I’m self-employed; I work alone, usually one-on-one with clients. I do have a set of guidelines I give to prospective clients, but I must say that I do not have any hard-and-fast rules.
In my line of work, there’s no “zero tolerance”.
I first heard that term during the brief period my children were in elementary school (before I started homeschooling them). At the time, it was “zero tolerance for violence”. Any student who participated in any sort of violence was suspended from school. Naturally, it didn’t take long for even the Grade 1 students to discover that one thrown chair could get you anywhere up to a week at home. My wee little darling, who was frustratingly active but not inclined to violence, was discovered by his (rational) teacher whilst in the planning stages of a group suspension. He and his cohorts thought it would be great to get out of school. We had to have a little chat about the consequences of actions and exactly how much fun a week in the company of his livid mother would be.
When I was in my early 20s, when the world was black and white, I probably would have agreed with the concept of zero tolerance. By the time I was in my late 20s, the world was starting to get rather grey around the edges. Now, all I see are variants of grey.
Thus, I have “guidelines” rather than “rules”. (Think Pirates of the Caribbean; include the eye-role, if you like.)
My guidelines are designed to protect me but, as a human, I find I need only so much protection. I bounce back from most insults and injuries. Sure, I’ll drop a client if they cancel too often, but if the cancellation involves family catastrophes, the sudden death of both grandparents always trumps anything involving me. I really don’t like being kicked, but if the child is kicking me because that’s the only way they can communicate–and I’ve been hired to teach them to communicate in more effective ways–then zero tolerance begets failure for everyone.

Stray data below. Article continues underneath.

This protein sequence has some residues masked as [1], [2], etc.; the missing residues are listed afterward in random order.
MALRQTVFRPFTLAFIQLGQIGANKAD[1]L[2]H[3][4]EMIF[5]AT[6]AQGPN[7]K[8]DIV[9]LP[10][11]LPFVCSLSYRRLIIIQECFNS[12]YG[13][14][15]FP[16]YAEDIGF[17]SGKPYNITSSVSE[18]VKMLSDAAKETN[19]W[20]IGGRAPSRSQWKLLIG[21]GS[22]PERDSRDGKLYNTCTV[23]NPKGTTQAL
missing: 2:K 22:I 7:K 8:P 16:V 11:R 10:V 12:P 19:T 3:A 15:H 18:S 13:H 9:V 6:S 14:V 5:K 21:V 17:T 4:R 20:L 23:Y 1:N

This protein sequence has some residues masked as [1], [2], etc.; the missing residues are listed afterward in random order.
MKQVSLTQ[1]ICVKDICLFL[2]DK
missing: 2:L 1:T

My other problem with the phrase is that it makes people feel too comfortable. They trust the words and distance themselves from the nitty-gritties of a particular situation, and then everything falls apart when the grey areas show up. Most often, those grey areas are people. They are individuals with faces and names, and they don’t fit into the box for whatever reason.
Frequently, the grey areas surround the powerful people who have instituted the zero-tolerance policy and feel it doesn’t actually apply to them. (They are, after all, “good people” who have instituted a zero-tolerance policy.) As well, if zero tolerance is applied to a behaviour one wants to end, said behaviour merely goes underground until it becomes tolerated again. (See thousands of attempts across history and cultures to ban birth control, alcohol, drugs, sex work, etc.) This leaves the powerful sanctimonious and the vulnerable at risk.
Now’s the time to have a large swig of your tea. Gird your loins: I’m about to suggest an appropriate use of numbers. This is math, people. Math.
Let’s use any positive integer other than zero. For situations that might hurt another person, we can start small–1% or 2% tolerance–and see if that achieves the desired effect. That way, teenagers in a consensual sexual relationship won’t end up on the (bloody stupid) sex offender registry, but people won’t have to put up with being sexually assaulted. In other situations, where the only risk is to the individual, we could up it to, say, 99% tolerance… and we might learn something new.